Contemporary Thinking

Labels such as girl/boy or role expectations of ‘mothers’ and fathers’ and even clothing styles for men and women are all being questioned and reinterpreted. As educators, it is our duty to challenge stereotypes and really think about we are teaching children. We’ve moved on from teaching children women are homemakers haven’t we?

Being aware of contemporary thinking does not mean you have to necessarily change you own way of ‘being’ but as an educationalist, it will inform your teaching and practices. Remember they are not your children, you are not their parent, you are their educator and reflection is not a choice, but a requirement of your role.

More work for you

All educators have a big job, with many tasks and responsibilities to attend to daily. In family day care even more so, because you are often alone to manage everything and it is your home business, so your responsibilities and your obligations are beyond those of an educator working in a centre.

The way you handle celebrations in your program can have an impact on feelings of overwhelm and being unappreciated, not to mention the impact on your budget.

The cost to business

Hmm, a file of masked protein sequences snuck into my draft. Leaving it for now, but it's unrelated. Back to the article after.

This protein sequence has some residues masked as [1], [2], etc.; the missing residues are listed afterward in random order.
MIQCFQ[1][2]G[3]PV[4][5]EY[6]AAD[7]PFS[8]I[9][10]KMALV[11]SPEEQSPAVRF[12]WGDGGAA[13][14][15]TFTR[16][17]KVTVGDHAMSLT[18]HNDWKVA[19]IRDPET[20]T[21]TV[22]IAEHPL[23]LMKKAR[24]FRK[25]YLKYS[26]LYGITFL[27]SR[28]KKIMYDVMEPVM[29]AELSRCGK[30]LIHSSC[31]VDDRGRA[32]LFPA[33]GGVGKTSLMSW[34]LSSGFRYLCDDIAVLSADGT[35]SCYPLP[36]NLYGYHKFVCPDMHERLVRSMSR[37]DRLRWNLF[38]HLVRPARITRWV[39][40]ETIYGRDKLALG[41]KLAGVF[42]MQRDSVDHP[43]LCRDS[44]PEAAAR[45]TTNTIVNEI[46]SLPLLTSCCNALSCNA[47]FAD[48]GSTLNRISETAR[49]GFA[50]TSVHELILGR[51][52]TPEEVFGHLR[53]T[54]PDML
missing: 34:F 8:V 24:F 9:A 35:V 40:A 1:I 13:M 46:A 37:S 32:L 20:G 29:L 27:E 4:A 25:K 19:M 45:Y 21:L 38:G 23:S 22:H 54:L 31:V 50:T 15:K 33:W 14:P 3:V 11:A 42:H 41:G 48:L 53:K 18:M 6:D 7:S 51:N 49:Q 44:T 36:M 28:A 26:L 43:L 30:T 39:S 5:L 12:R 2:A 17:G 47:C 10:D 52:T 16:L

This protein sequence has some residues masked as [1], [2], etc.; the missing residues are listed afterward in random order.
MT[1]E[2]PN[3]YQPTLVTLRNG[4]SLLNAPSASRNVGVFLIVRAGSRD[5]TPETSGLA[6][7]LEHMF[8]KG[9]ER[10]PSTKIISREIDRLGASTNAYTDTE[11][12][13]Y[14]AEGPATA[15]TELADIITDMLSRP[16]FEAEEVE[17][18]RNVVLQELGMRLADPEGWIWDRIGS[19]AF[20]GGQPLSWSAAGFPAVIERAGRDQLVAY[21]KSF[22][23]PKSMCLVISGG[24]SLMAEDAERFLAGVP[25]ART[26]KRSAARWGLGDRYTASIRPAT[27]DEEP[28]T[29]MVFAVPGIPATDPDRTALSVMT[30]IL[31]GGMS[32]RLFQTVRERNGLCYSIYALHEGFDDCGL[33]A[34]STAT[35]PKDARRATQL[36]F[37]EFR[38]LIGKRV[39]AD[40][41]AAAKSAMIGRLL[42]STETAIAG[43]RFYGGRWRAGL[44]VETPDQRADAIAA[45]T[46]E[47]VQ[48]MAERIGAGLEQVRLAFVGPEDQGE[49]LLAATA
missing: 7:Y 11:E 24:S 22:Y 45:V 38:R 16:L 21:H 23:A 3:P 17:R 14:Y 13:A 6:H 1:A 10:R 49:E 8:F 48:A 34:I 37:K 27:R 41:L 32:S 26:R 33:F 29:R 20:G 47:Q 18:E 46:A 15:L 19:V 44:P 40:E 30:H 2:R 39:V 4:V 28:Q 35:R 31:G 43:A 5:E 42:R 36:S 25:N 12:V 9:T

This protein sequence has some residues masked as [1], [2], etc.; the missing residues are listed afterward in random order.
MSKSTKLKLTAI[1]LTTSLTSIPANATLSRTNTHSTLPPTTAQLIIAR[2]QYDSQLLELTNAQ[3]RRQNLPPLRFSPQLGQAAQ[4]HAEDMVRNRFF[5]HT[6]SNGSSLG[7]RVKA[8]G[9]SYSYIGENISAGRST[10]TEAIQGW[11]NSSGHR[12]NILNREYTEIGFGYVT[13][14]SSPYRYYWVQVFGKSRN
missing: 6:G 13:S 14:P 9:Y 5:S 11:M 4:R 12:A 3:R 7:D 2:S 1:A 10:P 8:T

Have you budgeted for gifts? I speak with many educators that after expenses they have little to no profit in their business. Celebrations are only one example of hidden costs in operating your business. If your budget caters for art and craft for the day to day operations and doesn’t include the additional costs of making gifts with children, this could see you spend more than allocated. And if you celebrate a number of days such as mothers day, Christmas, birthdays etc. it all adds up to hundreds of dollars from your budget.

So, when planning which celebrations you will be taking part in with the children (which could change every year) and what approach you are going to take, it’s vital you are aware of the additional workload, cost, and impact.

If you’d like to discuss how JPS can help you on your day care journey then book a consult here.